Wall Street Journal Editorial Board: For Better Elections, Copy the Neighbors

As states weigh reform, a new project aims to collect best practices.As states weigh reform, a new project aims to collect best practices.

By The Editorial Board
Wall Street Journal

Hundreds of bills to reform voting processes have already been introduced in state legislatures this year, but there’s plenty that the laboratories of democracy could learn from one another. To that end, it’s worth watching a new project of the Republican State Leadership Committee.

The RSLC, which is the umbrella group for GOP state lawmakers and secretaries of state, is launching a commission on election reform. “We want to find the best practices that are used in every state in the union, and make sure those are available for legislative bodies in the 50 states to consider as options,” says one of the co-chairs, Alabama Secretary of State John Merrill. “We have a singular goal, and that is to make it easier to vote and harder to cheat—period.”

A call went out for ideas some weeks ago, and state leaders submitted suggested best practices on everything from signature verification to audit procedures to pre-election testing of voting equipment. The new commission’s role, Mr. Merrill says, will be to sort through that stack, and more, to “see how we can determine which ones need to be presented to legislative bodies across the nation.” The aim, he adds, is for the commission to have something substantive to release within weeks.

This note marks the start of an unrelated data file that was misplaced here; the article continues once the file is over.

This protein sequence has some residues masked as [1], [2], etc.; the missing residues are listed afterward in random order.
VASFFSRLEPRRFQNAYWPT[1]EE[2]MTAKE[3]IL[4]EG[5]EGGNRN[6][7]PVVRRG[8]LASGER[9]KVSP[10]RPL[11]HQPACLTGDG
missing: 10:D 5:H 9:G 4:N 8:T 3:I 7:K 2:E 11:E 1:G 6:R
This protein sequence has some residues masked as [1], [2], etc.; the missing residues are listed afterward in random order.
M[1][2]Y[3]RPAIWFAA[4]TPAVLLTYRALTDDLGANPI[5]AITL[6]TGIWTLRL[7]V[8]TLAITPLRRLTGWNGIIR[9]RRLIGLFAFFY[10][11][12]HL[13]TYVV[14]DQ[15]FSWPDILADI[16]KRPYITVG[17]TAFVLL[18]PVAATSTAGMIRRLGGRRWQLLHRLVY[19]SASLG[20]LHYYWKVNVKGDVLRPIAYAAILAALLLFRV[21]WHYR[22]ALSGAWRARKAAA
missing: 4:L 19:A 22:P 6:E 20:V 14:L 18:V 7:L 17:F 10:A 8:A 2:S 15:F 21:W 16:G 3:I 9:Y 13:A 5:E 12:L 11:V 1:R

The potential here won’t be lost on anyone who followed the 2020 election mess. To take one example, voters amid the pandemic adopted mail ballots en masse, but some states don’t handle absentee votes until Election Day. Pennsylvania legislators considered allowing preprocessing but disagreed with the Governor on how many days were needed. That’s one small reason the Associated Press didn’t call Pennsylvania for Joe Biden until four days after Nov. 3. State law also lacks clear rules for signature verification, and counties diverged on whether to count undated ballots.

For states moving toward absentee voting, Mr. Merrill says, the model should be their peers like Colorado that have gone to mail ballots exclusively. “When you talk about mail-in,” adds the commission’s other co-chair, Michigan state Senator Ruth Johnson, “the devil is in the details, if you want to have that transparency and accountability and integrity. It’s not good or bad, necessarily, but the devil is in the details.”

Some coordination might also help with the messaging. As states reconsider their election rules in the wake of the pandemic, Democrats have begun shouting that voter suppression is on the march. They stress ballot access but not ballot integrity. Both are important, as the Jimmy Carter-James Baker commission on federal election reform explained in 2005.

If the RSLC can deliver best practices, drawing from red and blue states and covering hot-button issues and mundane details like ballot preprocessing, it could give state lawmakers a good push in the right direction.